20. A method of configuring reserved bits in an ultra-wideband (UWB) orthogonal frequency division multiplexing (OFDM) packet having a physical layer convergence protocol (PLCP) header, the method comprising:
allocating pilots among data bits in a frequency plane; and
configuring at least a portion of the available reserved bits in the PLCP header to indicate the indices of frequency bins where the pilots are either removed or added.
21. A method of indicating the repositioning of pilot channels, the method comprising:
removing a plurality of pilot channels from a first set of respective frequency sub-channels;
repositioning the pilot channels to a second set of respective frequency sub-channels; and
conveying changes in the positioning of the pilot channels to a wireless transmit/receive unit (WTRU) using reserved bits in a physical layer convergence protocol (PLCP) header of an ultra-wideband (UWB) orthogonal frequency division multiplexing (OFDM) packet such that the WTRU is able to determine which frequency channels contain the new positions of the pilot channels.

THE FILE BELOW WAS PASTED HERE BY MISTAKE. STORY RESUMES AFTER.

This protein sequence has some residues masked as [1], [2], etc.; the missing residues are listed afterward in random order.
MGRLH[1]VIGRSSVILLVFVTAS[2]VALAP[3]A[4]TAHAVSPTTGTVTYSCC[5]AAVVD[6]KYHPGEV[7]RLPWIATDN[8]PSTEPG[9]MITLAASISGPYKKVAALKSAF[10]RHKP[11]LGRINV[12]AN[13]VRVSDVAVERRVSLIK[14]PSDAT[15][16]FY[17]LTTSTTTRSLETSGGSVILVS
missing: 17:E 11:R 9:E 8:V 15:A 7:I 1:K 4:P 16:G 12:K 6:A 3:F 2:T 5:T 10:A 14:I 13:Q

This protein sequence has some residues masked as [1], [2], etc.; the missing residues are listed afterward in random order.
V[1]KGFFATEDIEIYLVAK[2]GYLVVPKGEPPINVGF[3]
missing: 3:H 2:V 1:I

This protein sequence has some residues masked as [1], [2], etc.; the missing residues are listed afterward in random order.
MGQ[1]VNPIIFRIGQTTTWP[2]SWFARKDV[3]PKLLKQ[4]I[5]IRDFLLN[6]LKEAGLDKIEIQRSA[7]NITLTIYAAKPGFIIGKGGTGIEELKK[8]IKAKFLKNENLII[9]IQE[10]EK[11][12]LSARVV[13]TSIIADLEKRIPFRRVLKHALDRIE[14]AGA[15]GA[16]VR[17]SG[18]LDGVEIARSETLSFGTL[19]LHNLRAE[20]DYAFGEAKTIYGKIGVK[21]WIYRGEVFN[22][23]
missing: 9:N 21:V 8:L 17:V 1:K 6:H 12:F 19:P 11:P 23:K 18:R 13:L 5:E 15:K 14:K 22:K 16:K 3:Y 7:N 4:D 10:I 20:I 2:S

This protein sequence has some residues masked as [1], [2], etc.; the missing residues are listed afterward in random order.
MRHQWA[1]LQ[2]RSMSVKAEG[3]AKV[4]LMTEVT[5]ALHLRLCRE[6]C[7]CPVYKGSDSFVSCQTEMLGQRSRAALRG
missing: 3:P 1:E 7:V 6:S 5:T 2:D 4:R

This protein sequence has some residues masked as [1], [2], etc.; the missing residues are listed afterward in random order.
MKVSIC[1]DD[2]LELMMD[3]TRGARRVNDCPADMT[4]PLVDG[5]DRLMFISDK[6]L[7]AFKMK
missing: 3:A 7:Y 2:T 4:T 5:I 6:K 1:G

22. The method of claim 21 wherein 12 reserved bits are required to indicate whether any of the pilot channels are removed or repositioned.
Description
CROSS REFERENCE TO RELATED APPLICATION

This application claims the benefit of U.S. Provisional Application No. 60/869,023 filed Dec. 7, 2006, which is incorporated by reference as if fully set forth.

BACKGROUND

High-performance demodulation of orthogonal frequency division multiplexing (OFDM) signals requires accurate and sufficiently frequent characterization of the time-frequency channel that the signals experience. Once channels are fully characterized or, equivalently, “estimated”, such channel estimates can be used to maximize the effects of the channels in optimum demodulation of signals that underwent the channels. Typically, this process is called “channel equalization”.

In modern wireless communication systems, where OFDM is the modulation technique of choice, such as the European Computer Manufacturers Association (ECMA)-368 ultra-wideband (UWB) personal area networks (PAN) systems, the characterization of the channels is typically performed by having two sets of signals. The first signal is called the preamble, and its pre-channel signal composition is fully known at the receiver on all time and frequency samples that comprise the preamble signal. Preambles are typically pre-pended before the data part of a packet. Using interpolation of channel estimates obtained from adjacent packets' preambles, an estimate may be obtained of the time-frequency channel that the data part may experience.